Because of its fragmentary, evolving, exploratory, and dialectical character, Diderot's thought has continuously resisted overall synthesis. In the ideas of "order" and "disorder," ideas important in all of eighteenth-century thought, Lester G. Crocker finds the key to an outline of a structure that leads to a genuine synthesis of Diderot's writings on philosophy, morality, politics, and aesthetics.
The tensions in Diderot's thought, Professor Crocker shows, reflect his understanding of reality itself-paradoxically, an anarchic order, a dynamic universe governed by laws but always changing in a chaotic way.
The book examines Diderot's approach to aesthetics as a human ordering response to the world, and his approach to morals and politics as practical ways of dealing with the problems of order and disorder in the context of life in society. In light of the concepts of order and disorder, the inextricable associations of all of these realms of thought in Diderot's work become clear, and a unity is perceived.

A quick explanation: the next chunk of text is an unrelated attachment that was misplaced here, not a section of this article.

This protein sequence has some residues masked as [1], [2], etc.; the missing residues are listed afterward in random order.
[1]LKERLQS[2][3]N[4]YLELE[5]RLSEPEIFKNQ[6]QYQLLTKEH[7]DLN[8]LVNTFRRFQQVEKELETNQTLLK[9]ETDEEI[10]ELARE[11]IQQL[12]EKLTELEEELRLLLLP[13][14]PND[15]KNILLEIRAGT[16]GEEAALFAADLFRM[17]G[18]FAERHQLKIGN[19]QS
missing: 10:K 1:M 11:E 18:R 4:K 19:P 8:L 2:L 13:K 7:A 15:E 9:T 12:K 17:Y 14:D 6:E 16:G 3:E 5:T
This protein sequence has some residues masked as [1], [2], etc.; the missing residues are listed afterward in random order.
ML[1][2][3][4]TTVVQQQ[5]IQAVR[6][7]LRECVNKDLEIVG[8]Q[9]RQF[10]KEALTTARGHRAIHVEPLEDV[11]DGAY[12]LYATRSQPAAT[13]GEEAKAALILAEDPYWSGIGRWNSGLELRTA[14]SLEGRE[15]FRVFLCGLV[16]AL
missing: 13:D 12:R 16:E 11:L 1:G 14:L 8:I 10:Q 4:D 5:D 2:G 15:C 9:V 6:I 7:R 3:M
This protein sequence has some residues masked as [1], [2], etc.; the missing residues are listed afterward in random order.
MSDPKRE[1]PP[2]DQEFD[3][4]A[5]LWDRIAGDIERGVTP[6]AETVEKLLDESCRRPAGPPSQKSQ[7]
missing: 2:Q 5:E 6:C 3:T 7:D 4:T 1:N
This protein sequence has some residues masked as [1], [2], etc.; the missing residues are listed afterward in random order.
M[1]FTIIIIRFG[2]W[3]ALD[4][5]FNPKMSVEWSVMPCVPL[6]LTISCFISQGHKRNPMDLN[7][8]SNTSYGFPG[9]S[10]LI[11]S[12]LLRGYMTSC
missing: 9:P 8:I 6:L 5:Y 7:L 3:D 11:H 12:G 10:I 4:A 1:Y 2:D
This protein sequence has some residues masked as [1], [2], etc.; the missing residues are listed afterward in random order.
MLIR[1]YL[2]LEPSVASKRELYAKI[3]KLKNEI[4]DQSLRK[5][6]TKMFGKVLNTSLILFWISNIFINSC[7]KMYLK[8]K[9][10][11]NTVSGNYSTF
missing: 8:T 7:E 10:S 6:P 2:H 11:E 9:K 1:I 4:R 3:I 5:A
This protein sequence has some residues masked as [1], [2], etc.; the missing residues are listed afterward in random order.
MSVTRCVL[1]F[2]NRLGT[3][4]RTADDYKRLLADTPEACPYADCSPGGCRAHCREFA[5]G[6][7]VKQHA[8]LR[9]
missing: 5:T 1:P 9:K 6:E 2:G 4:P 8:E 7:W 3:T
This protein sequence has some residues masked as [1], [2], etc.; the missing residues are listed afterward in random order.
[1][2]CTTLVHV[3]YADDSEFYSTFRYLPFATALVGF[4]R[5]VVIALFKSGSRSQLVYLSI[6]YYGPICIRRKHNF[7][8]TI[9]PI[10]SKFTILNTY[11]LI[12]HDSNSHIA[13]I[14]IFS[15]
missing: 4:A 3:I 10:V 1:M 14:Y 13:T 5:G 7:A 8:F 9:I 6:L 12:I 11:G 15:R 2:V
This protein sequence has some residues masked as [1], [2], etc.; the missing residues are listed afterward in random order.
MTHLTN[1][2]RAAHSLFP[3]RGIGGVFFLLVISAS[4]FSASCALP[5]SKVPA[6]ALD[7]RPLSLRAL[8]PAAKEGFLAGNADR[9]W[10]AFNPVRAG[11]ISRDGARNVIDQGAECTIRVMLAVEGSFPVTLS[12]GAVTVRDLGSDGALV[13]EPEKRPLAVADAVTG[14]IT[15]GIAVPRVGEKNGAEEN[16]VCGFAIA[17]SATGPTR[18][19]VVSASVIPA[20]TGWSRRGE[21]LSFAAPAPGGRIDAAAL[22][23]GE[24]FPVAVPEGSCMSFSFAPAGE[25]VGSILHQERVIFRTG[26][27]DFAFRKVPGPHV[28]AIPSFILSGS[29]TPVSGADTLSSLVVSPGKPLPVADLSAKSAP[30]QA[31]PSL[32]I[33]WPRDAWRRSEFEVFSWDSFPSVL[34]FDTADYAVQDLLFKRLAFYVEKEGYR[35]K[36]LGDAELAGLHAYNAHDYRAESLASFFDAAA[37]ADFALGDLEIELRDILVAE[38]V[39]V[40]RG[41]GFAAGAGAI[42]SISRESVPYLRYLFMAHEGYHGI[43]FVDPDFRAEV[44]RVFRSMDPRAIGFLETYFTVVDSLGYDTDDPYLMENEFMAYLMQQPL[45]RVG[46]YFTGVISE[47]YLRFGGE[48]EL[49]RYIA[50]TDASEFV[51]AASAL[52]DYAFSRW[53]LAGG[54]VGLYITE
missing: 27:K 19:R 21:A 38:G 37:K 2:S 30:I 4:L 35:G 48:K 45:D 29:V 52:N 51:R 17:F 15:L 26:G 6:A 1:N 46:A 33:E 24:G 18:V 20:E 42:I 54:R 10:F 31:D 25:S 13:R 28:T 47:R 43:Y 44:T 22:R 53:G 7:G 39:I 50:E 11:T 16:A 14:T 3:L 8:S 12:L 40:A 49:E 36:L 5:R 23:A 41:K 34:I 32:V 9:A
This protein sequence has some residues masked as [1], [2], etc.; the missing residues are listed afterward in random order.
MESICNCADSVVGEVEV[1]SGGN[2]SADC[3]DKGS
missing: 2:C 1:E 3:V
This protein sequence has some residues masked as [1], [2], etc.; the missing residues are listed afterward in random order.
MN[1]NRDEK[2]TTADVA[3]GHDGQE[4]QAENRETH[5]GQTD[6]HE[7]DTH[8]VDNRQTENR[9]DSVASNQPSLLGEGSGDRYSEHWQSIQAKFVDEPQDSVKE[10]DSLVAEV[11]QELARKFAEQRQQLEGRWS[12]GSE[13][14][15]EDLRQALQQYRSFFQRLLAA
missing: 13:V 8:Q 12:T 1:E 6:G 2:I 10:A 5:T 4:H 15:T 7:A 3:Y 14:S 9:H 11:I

Since the problem of order and disorder was fundamental to an age faced with the dissolution of the Christian view of cosmic order, this novel approach to Diderot's work suggests new ways of understanding the Enlightenment as a whole.
Originally published in 1974.
ThePrinceton Legacy Libraryuses the latest print-on-demand technology to again make available previously out-of-print books from the distinguished backlist of Princeton University Press. These paperback editions preserve the original texts of these important books while presenting them in durable paperback editions. The goal of the Princeton Legacy Library is to vastly increase access to the rich scholarly heritage found in the thousands of books published by Princeton University Press since its founding in 1905.
Table of Contents
You are viewing the table of contents
You do not have access to this
on JSTOR. Try logging in through your institution for access.